Upon their exit, God placed two guardian angels before the entrance of Eden to insure that they and the rest of mankind would never return. “So he drove out the man; and he placed at the east of the garden of Eden Cherubims, and a flaming sword which turned every way, to keep the way of the tree of life,” (Genesis 3:23-24 KJV). At 1:57 of the trailer, an armored figure thrusts its sword into the ground, sending a wave of fire out. This is most likely the same guardian angel God set at the entrance of Eden.
After Eden, Adam and Eve gave birth to Cain and Able. As the story goes, both brothers made an offering to God. However, God didn’t accept Cain’s offering because it wasn’t the best he could offer. In a fit of anger, Cain slaughtered his brother, Able. 34 seconds into the trailer, we see the silhouette of Cain slaying his brother. Thus was the first murder in recorded history. The world would only evolve to become more wicked.
Compare and Contrast
Beyond the allusions to Eden, various images of the apocalypse as described by the Book of Revelation are seen as well. 38 seconds into the trailer, a storm of hail and fire is seen obliterating the earth. However, 31 seconds into the trailer, we see various characters walking through barren lands – according to Aronofsky, a post-apocalyptic world,. This is where “Noah” makes an interesting turn.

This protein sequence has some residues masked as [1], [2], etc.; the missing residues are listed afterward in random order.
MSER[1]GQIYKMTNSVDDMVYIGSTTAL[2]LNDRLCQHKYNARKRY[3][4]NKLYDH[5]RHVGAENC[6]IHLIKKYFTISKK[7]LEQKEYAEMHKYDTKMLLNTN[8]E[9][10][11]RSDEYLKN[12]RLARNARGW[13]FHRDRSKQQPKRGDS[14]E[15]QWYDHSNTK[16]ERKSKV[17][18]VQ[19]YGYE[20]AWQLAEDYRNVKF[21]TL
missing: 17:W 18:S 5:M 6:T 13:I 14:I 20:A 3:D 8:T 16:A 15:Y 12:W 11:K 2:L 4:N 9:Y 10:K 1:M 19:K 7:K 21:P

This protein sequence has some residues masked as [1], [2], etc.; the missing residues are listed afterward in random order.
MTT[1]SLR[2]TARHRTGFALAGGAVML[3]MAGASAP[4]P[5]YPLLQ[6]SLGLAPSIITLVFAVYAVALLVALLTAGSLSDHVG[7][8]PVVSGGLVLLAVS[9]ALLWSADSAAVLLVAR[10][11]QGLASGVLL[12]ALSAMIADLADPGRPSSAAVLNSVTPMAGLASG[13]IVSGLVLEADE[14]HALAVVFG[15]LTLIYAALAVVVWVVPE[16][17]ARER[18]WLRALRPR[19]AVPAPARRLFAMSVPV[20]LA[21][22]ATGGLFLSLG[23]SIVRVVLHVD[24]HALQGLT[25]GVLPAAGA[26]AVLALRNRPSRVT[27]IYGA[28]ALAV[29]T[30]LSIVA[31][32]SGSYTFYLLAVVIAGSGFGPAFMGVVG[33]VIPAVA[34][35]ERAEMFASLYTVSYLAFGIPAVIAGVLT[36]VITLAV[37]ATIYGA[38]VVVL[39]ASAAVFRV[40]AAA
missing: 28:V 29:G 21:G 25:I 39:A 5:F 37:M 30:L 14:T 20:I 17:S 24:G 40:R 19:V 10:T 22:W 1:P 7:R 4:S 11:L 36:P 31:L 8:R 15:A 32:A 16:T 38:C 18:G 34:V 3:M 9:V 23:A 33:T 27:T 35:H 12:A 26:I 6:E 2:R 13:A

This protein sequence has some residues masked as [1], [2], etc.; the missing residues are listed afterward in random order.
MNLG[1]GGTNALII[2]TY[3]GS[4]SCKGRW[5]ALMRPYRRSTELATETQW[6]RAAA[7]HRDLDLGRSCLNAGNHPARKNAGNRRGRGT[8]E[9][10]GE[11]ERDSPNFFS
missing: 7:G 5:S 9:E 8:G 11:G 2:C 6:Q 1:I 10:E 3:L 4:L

There are three immediate sources that detail the direction Aronofsky is taking with this film. The first, of course, are the theatrical trailers. The second is by Drew McWeeny, a film critic who was able to get his hands on the script. The third is the graphic novel series entitled “Noah,” which was co-authored by Aronofsky. Although all three sources reveal that “Noah” remains true to core elements of the traditional telling of Noah and the flood, there are also very noteworthy and potentially plot-twisting differences.
The Animals: According to Genesis, God said that two of every animal would also board the ark with Noah and his family.According to Aronofsky, however, the animals seen in the film are “slightly tweaked designs of real existing animals.” No real animals were used in production at all. Is this “tweaked design” due to the alternative historical timeline Noah is placed in? Is this a nod towards evolution? Questions, questions. Most likely, this will be left up to the viewer to decide.
We also see these animals flocking to the ark on their own accord. Again, how Noah collected these animals isn’t detailed in Genesis. However, God himself uniting these animals does seem more believable and Biblically plausible than Noah and his family trying to catch all of these animals on their own.